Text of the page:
The best bet in a casino is called “pure odds.” This is a largely theoretical bet where the probability of that event occurring is the same as the payout. (For a discussion of probability, see my last post on this.) For example, let’s say that you are betting that a ‘6’ will be rolled on the dice. Out of 36, there are 5 ways to roll a six (and win) while there are 6 ways to roll a ‘7’ (and lose), so your probability of winning would be 5 to 6. In a “true odds” bet, a five dollar bet on the six would pay you 6 dollars if you won. However, casinos want to make money, so the payout is structured in such a way that the casino makes more money. In the case of our example of betting on the six, a six dollar bet would win you seven dollars. This ‘house edge’ is the casino’s cut, called the ‘vigorish’ or ‘vig’.

So obviously, a good bet is one that has the smallest house edge. There are some bets that have a small edge, and others with a large one. Let’s start with the good bets, the ones that are the closest to true odds.

The Pass Line Bet

The most basic bet you can make in Craps is the pass line bet. You are betting that the person shooting the dice will win. (Refer to the basic rules of the game here) A pass line bet is placed before the shooter rolls the dice for the first time (this is called ‘coming out’). If the shooter rolls a 7 or an 11, he wins. If he wins, all Pass line bets win as well, and they pay at even money. (A $10 bet pays $10) If the come out roll is a 2, 3, or 12, the shooter loses, and so do all pass line bets. Any other roll ‘sets the point’ meaning that this is the number that the shooter must roll again before he rolls another seven in order to win. Once you place a pass line bet, it must remain in place until the shooter either wins or loses. You place a pass bet by putting your chip down on the pass line, just like the $10 (red) chip in this picture.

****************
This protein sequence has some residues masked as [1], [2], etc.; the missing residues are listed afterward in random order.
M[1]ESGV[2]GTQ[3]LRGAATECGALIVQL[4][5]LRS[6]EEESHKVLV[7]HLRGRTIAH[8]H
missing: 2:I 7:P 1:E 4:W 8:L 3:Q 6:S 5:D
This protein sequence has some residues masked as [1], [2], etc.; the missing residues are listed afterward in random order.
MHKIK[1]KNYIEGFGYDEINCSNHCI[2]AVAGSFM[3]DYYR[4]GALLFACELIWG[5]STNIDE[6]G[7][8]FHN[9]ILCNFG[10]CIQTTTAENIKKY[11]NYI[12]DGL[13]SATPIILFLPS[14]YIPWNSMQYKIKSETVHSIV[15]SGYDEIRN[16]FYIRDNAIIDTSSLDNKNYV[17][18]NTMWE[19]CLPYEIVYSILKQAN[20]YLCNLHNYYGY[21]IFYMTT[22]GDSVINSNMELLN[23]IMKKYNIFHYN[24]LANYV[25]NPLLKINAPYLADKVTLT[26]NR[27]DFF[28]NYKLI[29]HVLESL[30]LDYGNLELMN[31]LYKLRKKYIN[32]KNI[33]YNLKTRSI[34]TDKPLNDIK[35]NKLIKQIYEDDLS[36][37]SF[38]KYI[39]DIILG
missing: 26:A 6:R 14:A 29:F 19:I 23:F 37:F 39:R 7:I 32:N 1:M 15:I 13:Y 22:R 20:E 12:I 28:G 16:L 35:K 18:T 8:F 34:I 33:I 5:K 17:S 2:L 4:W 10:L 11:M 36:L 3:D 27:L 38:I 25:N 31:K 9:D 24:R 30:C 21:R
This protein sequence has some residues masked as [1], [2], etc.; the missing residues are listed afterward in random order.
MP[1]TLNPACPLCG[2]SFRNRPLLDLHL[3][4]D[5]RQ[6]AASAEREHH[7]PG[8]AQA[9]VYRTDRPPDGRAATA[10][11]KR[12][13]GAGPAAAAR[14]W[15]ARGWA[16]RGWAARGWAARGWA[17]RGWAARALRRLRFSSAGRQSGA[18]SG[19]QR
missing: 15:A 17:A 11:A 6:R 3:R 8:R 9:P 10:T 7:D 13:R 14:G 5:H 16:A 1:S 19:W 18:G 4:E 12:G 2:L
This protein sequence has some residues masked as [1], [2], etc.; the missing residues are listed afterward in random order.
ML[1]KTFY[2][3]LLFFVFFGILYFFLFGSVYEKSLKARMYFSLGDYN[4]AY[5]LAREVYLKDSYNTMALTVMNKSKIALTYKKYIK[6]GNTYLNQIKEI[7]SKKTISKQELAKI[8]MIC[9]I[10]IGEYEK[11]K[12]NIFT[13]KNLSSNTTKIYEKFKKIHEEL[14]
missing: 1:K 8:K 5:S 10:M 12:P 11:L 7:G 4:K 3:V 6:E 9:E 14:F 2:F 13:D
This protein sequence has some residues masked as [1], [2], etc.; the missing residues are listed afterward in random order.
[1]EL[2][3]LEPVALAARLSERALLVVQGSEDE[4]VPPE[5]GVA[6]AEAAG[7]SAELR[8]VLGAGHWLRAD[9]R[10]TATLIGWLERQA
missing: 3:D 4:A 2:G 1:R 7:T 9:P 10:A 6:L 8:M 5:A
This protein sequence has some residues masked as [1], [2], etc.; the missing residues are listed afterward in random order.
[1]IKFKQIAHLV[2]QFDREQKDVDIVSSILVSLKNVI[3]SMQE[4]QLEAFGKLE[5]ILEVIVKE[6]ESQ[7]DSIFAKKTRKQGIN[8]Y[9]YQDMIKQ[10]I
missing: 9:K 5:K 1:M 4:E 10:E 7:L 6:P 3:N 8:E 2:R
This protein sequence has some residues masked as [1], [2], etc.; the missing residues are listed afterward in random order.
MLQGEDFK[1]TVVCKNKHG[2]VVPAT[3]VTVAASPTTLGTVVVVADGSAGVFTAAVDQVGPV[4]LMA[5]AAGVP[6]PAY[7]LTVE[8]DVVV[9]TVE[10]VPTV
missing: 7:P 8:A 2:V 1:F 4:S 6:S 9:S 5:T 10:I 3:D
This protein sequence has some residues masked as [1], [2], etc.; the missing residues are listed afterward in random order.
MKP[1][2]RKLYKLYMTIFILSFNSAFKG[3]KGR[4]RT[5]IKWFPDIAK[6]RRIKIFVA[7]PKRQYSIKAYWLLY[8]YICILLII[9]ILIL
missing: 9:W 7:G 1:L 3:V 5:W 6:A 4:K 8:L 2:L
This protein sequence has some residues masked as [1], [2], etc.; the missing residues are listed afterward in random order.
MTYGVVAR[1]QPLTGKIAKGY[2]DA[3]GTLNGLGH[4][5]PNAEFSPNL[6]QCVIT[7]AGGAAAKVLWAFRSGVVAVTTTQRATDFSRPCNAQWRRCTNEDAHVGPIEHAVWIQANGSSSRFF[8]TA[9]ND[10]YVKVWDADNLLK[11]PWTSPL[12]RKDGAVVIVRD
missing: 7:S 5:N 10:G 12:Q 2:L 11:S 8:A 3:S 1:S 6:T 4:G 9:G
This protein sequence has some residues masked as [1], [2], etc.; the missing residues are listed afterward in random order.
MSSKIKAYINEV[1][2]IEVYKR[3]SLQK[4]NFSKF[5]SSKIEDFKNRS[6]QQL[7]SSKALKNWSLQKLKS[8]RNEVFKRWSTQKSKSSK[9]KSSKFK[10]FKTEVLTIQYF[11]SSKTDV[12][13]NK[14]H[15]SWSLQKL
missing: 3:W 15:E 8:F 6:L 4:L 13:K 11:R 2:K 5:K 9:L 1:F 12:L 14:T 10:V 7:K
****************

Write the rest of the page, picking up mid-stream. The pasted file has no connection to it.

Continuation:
For example: You place a $10 bet on the pass line. The shooter rolls a seven. You win $10. Congratulations, pick up your $10 in winnings. The shooter rolls again. Since no point was set, it is again a ‘come out roll.’ He rolls a 12. You lose. Easy come, easy go. Replace the $10. The shooter again comes out, and this time he rolls a 9. The 9 is now ‘the point’ and the shooter must roll another 9 to win. If he rolls a 7, he loses and passes the dice to the next shooter. (This is called “sevening out”) The house edge for a pass line bet is 1.41.